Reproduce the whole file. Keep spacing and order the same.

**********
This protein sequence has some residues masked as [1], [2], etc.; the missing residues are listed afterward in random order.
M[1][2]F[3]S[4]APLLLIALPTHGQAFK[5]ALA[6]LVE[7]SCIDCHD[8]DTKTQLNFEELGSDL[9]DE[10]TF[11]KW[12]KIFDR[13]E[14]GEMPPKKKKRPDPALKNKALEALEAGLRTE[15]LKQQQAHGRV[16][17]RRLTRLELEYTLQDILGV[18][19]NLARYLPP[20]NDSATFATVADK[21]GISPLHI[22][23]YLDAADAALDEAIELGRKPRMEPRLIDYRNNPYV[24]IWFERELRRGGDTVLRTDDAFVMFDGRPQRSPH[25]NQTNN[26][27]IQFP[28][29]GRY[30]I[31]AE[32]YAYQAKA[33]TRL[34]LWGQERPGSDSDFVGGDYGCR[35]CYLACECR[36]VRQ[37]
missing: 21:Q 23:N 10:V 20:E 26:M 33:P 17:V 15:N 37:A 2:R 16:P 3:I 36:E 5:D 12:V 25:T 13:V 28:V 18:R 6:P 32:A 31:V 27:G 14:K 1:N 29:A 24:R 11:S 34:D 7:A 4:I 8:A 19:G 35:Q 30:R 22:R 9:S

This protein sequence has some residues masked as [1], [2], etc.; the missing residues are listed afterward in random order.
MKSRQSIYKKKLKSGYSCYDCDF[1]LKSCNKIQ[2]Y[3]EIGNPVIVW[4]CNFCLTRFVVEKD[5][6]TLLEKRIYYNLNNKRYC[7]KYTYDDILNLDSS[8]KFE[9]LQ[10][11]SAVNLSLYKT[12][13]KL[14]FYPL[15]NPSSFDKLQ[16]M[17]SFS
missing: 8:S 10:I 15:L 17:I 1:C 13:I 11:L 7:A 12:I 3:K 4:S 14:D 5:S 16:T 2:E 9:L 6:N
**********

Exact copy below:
This protein sequence has some residues masked as [1], [2], etc.; the missing residues are listed afterward in random order.
M[1][2]F[3]S[4]APLLLIALPTHGQAFK[5]ALA[6]LVE[7]SCIDCHD[8]DTKTQLNFEELGSDL[9]DE[10]TF[11]KW[12]KIFDR[13]E[14]GEMPPKKKKRPDPALKNKALEALEAGLRTE[15]LKQQQAHGRV[16][17]RRLTRLELEYTLQDILGV[18][19]NLARYLPP[20]NDSATFATVADK[21]GISPLHI[22][23]YLDAADAALDEAIELGRKPRMEPRLIDYRNNPYV[24]IWFERELRRGGDTVLRTDDAFVMFDGRPQRSPH[25]NQTNN[26][27]IQFP[28][29]GRY[30]I[31]AE[32]YAYQAKA[33]TRL[34]LWGQERPGSDSDFVGGDYGCR[35]CYLACECR[36]VRQ[37]
missing: 21:Q 23:N 10:V 20:E 26:M 33:P 17:V 15:N 37:A 2:R 16:P 3:I 36:E 5:D 12:V 25:T 13:V 28:V 18:R 6:P 32:A 31:V 27:G 14:K 1:N 29:A 24:R 11:S 34:D 7:A 4:I 8:A 19:G 35:Q 30:R 22:R 9:S

This protein sequence has some residues masked as [1], [2], etc.; the missing residues are listed afterward in random order.
MKSRQSIYKKKLKSGYSCYDCDF[1]LKSCNKIQ[2]Y[3]EIGNPVIVW[4]CNFCLTRFVVEKD[5][6]TLLEKRIYYNLNNKRYC[7]KYTYDDILNLDSS[8]KFE[9]LQ[10][11]SAVNLSLYKT[12][13]KL[14]FYPL[15]NPSSFDKLQ[16]M[17]SFS
missing: 8:S 10:I 15:L 17:I 1:C 13:I 11:L 7:A 12:I 3:K 4:S 14:D 5:S 16:T 2:E 9:L 6:N